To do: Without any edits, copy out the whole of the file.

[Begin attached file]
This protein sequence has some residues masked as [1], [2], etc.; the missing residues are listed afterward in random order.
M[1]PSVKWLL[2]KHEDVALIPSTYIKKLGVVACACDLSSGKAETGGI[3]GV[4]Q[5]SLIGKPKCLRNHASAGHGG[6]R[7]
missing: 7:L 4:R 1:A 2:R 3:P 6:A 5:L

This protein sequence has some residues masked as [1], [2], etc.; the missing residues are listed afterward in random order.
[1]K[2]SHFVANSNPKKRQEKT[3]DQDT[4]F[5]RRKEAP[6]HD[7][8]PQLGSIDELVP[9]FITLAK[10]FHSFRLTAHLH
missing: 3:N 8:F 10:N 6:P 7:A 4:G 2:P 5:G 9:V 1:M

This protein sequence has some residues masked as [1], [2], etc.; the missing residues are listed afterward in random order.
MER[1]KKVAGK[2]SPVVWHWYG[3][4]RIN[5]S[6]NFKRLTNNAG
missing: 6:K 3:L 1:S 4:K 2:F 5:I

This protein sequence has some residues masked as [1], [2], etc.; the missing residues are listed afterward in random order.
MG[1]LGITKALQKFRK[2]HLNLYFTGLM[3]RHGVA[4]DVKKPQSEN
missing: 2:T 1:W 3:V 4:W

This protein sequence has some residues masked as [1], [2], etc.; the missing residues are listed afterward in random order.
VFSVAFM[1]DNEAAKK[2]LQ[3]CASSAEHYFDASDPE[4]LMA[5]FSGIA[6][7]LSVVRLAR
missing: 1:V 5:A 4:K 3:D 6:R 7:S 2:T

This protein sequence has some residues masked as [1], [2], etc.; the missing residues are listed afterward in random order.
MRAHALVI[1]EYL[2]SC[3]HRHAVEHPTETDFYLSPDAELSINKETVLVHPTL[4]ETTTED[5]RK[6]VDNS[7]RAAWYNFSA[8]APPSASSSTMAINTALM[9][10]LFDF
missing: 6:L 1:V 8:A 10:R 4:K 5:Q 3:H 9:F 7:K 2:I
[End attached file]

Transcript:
This protein sequence has some residues masked as [1], [2], etc.; the missing residues are listed afterward in random order.
M[1]PSVKWLL[2]KHEDVALIPSTYIKKLGVVACACDLSSGKAETGGI[3]GV[4]Q[5]SLIGKPKCLRNHASAGHGG[6]R[7]
missing: 7:L 4:R 1:A 2:R 3:P 6:A 5:L

This protein sequence has some residues masked as [1], [2], etc.; the missing residues are listed afterward in random order.
[1]K[2]SHFVANSNPKKRQEKT[3]DQDT[4]F[5]RRKEAP[6]HD[7][8]PQLGSIDELVP[9]FITLAK[10]FHSFRLTAHLH
missing: 3:N 8:F 10:N 6:P 7:A 4:G 2:P 5:G 9:V 1:M

This protein sequence has some residues masked as [1], [2], etc.; the missing residues are listed afterward in random order.
MER[1]KKVAGK[2]SPVVWHWYG[3][4]RIN[5]S[6]NFKRLTNNAG
missing: 6:K 3:L 1:S 4:K 2:F 5:I

This protein sequence has some residues masked as [1], [2], etc.; the missing residues are listed afterward in random order.
MG[1]LGITKALQKFRK[2]HLNLYFTGLM[3]RHGVA[4]DVKKPQSEN
missing: 2:T 1:W 3:V 4:W

This protein sequence has some residues masked as [1], [2], etc.; the missing residues are listed afterward in random order.
VFSVAFM[1]DNEAAKK[2]LQ[3]CASSAEHYFDASDPE[4]LMA[5]FSGIA[6][7]LSVVRLAR
missing: 1:V 5:A 4:K 3:D 6:R 7:S 2:T

This protein sequence has some residues masked as [1], [2], etc.; the missing residues are listed afterward in random order.
MRAHALVI[1]EYL[2]SC[3]HRHAVEHPTETDFYLSPDAELSINKETVLVHPTL[4]ETTTED[5]RK[6]VDNS[7]RAAWYNFSA[8]APPSASSSTMAINTALM[9][10]LFDF
missing: 6:L 1:V 8:A 10:R 4:K 5:Q 3:H 9:F 7:K 2:I